What is a rare disease?
A disease or disorder is defined as “rare” in the United States when it affects less than 200,000 Americans at any given time. Over 6,000 rare diseases are characterized by a broad diversity of disorders and symptoms that vary from disease to disease as well as from patient to patient. Relatively common symptoms can hide underlying rare diseases leading to misdiagnosis and delaying treatment. Typically disabling, the patient’s quality of life is affected by the lack or loss of autonomy due to the chronic, progressive, degenerative, and frequently life-threatening aspects of the disease. The fact that there are often no existing effective cures adds to the high level of pain and suffering endured by patients and their families.
Why is this an issue?
Many people may not know about rare diseases, how common they are, and how much they impact those diagnosed. Scientific knowledge and quality information on rare diseases is seriously lacking, which may often result in a delay in diagnosis for many patients affected. This lack of appropriate, quality health care causes an abundance of difficulties in access to treatment and care which often results in significant social and financial barriers for patients. Due to the rarity and diversity of rare diseases, more research is needed to ensure that experts, researchers, and clinicians are connected and that patients can benefit from the combination of resources across borders. Spreading awareness and supporting rare diseases can go a long way in helping progress the process of helping advance the well-being and quality of life of those affected.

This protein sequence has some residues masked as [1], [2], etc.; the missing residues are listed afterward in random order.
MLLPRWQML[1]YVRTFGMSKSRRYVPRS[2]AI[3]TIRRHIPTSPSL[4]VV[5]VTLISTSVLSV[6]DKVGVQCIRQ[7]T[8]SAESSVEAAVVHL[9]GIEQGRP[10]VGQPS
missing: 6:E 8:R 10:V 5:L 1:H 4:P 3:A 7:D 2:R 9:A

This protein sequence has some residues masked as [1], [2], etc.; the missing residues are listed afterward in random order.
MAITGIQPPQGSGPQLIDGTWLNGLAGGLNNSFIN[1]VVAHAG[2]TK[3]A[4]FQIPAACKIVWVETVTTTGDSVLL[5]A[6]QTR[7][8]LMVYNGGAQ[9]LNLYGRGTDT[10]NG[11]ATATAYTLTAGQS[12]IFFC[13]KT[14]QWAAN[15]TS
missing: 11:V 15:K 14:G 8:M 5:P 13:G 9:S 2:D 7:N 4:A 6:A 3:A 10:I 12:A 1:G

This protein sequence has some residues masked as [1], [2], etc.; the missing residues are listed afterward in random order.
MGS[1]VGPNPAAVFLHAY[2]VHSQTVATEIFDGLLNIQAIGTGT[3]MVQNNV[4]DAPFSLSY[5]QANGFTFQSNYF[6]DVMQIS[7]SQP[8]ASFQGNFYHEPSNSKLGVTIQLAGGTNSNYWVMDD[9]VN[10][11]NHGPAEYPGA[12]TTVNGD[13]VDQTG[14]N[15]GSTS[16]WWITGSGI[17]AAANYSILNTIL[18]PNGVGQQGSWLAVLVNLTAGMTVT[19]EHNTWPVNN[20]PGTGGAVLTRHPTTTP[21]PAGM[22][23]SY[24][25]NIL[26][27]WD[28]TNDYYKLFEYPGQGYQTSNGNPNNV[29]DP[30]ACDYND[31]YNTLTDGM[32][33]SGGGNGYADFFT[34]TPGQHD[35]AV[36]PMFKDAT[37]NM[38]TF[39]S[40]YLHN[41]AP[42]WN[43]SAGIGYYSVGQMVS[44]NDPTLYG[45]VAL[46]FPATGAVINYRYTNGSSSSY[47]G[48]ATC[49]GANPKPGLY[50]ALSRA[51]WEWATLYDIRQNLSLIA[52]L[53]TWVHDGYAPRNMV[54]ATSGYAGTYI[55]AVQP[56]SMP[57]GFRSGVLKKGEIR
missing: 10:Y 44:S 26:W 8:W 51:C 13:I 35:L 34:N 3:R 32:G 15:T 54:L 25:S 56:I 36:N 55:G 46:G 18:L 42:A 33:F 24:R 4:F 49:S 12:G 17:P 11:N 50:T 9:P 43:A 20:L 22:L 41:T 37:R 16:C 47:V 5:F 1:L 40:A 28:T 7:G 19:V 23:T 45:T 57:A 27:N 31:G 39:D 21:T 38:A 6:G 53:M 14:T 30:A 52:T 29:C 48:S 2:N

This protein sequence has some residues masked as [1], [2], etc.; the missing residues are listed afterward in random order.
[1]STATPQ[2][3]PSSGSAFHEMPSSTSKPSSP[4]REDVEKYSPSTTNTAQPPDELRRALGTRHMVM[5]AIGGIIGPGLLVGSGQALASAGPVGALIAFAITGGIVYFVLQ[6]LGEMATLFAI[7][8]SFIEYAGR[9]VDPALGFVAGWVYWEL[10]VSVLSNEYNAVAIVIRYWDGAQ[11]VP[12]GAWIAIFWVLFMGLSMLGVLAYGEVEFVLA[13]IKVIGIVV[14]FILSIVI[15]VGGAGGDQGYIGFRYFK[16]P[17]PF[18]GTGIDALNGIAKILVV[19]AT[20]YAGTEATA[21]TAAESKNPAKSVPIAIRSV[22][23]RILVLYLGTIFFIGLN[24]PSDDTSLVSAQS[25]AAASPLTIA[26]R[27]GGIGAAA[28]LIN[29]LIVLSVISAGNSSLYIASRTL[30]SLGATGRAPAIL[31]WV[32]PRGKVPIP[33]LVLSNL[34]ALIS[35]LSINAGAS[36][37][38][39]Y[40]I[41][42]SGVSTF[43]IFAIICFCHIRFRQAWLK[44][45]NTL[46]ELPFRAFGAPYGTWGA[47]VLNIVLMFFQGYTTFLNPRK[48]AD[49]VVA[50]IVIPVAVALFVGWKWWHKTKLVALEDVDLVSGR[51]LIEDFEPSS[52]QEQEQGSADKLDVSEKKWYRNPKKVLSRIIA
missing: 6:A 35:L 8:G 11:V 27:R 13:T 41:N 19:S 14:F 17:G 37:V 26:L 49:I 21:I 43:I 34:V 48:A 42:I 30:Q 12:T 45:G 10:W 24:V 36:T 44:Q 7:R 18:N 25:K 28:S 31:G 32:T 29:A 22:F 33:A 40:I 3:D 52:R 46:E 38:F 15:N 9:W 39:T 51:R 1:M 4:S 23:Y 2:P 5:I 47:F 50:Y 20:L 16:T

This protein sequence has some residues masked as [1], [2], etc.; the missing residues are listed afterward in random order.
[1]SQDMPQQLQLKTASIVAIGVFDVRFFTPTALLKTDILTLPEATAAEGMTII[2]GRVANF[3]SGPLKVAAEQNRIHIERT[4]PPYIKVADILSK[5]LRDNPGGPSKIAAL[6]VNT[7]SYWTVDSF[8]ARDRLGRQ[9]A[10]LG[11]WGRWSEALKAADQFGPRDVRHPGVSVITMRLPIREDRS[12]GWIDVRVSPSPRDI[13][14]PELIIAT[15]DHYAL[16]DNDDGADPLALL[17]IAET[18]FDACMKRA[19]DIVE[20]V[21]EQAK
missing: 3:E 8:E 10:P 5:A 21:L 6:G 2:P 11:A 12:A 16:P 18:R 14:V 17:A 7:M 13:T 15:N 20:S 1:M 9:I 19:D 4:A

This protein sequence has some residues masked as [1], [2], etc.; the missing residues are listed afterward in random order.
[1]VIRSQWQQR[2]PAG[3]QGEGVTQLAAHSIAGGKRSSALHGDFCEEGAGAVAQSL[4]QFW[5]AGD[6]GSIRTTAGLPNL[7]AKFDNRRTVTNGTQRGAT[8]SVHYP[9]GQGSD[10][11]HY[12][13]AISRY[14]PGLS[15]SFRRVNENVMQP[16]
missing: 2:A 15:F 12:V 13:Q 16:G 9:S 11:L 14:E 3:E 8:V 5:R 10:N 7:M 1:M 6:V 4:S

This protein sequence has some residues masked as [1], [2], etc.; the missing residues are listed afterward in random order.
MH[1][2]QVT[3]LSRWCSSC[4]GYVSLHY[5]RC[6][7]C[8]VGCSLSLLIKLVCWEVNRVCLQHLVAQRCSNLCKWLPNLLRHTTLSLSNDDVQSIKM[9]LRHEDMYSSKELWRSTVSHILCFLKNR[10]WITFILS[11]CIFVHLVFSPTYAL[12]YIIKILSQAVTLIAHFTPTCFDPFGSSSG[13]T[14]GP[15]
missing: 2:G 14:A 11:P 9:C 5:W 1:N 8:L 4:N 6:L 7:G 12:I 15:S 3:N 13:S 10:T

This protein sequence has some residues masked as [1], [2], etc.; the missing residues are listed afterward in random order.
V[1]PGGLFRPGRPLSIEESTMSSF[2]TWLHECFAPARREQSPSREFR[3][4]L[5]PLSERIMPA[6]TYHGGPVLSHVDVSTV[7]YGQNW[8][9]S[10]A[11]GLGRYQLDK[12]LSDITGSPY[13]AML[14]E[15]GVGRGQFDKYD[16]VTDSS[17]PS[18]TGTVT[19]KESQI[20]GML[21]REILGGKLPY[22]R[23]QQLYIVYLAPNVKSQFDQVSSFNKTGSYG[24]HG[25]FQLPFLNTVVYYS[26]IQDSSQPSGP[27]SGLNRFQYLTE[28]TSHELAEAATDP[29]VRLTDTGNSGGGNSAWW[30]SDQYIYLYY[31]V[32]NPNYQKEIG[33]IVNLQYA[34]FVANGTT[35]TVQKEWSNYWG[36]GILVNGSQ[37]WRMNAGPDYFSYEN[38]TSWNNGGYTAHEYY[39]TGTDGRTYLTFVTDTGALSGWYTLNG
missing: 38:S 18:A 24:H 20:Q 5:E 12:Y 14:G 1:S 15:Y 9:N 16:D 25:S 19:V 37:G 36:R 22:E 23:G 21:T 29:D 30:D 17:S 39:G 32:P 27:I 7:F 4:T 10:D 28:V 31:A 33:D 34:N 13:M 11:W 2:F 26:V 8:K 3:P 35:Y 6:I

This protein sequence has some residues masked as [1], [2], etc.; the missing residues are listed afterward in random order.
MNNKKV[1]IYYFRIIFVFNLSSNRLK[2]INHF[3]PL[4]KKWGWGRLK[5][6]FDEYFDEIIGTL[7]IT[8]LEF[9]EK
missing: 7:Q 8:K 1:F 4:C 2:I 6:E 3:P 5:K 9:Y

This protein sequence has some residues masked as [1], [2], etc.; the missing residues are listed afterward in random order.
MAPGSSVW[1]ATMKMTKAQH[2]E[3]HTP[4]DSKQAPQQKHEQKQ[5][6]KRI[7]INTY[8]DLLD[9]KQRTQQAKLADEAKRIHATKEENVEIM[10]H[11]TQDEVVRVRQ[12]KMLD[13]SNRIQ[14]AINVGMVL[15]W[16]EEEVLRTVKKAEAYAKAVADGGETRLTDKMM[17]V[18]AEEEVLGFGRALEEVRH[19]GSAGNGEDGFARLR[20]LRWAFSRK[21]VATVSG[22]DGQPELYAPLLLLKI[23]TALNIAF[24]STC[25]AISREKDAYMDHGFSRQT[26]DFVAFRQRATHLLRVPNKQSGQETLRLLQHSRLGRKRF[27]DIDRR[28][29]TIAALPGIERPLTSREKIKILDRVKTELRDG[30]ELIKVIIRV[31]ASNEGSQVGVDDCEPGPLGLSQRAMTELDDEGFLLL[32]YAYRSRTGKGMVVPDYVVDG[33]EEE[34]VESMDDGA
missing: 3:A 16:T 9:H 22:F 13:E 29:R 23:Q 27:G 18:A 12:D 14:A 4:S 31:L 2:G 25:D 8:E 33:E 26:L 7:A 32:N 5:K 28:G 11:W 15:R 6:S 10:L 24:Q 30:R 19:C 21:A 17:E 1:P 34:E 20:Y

Rare Disease Day is the last day of February every year.